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The anaconda is considered the largest of all snakes. The green giant, or yellow, there are two species, grow up to 25 feet long and can weigh up to 600 lbs.

The green and yellow anacondas call their homes South America. They are found in the Amazon, Orinoco and other Tropical rivers. It prefers to stay in the water, where it can glide its weight around, instead of hauling it on ground. The anaconda spends it’s day in trees above it’s watery home, taking in the sun. This helps dry out ticks that attach to their skin.

The anaconda will eat anything it can subdue. It has been recorded not to attack humans. It will quietly glide away rather than take the risk of disturbing his only enemy. The anaconda will attack alligators, deer, wild pigs and caiman. He is a wrap snake, which means he will wrap around his prey and slowly suffocate his meal to death. Most of the time the victims drown first. After the anaconda has eaten he will sleep until his meal has digested. Then he wakes and begins his hunt again.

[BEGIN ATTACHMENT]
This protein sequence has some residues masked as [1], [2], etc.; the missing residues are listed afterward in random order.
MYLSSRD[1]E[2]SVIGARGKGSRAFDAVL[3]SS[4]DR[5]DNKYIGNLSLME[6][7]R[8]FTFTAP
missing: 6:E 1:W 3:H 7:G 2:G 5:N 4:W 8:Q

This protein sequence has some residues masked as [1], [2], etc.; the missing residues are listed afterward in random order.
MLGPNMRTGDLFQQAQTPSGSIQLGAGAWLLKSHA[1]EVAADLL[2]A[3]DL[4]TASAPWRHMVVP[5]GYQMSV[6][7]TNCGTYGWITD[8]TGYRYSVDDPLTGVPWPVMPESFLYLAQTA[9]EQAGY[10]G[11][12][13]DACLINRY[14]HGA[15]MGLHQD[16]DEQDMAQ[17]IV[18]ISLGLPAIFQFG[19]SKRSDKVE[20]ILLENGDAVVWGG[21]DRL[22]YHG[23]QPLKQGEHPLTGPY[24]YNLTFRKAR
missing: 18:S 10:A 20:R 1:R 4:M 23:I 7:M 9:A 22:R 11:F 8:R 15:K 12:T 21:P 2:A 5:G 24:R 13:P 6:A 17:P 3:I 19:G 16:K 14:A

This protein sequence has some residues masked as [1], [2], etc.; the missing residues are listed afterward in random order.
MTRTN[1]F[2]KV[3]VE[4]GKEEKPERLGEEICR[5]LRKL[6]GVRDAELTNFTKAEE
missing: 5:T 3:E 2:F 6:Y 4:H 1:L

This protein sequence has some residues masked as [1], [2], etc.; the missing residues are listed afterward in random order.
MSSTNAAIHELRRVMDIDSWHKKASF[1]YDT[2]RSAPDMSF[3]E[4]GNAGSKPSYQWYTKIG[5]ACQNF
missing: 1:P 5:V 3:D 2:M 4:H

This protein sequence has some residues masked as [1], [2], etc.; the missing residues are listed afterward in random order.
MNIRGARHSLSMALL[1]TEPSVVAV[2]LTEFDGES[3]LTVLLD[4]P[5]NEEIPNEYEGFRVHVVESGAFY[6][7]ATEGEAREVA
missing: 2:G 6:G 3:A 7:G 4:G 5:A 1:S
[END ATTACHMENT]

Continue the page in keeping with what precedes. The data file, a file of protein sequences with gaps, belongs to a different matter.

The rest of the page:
The anaconda is a solitaire reptile until breeding season. The female secretes a scent, when ready to mate. There are usually no rivals; the nearest male picks up the scent and heads toward her territory. When they meet the male will rub his body against hers. The anaconda does not lay eggs. The male fertilizes the eggs inside the female’s body. She will give birth to twenty to forty live young with six weeks. The young are born prepared to swim, hunt and are independent. The young are not strong enough to kill large prey, so their diet consists of frogs and fish. The young grow very fast. They reach sexual maturity at three years of age.

The anaconda is not yet an endangered species, but if the continued hunting for their skins persist, their populations will have no chance of recovery.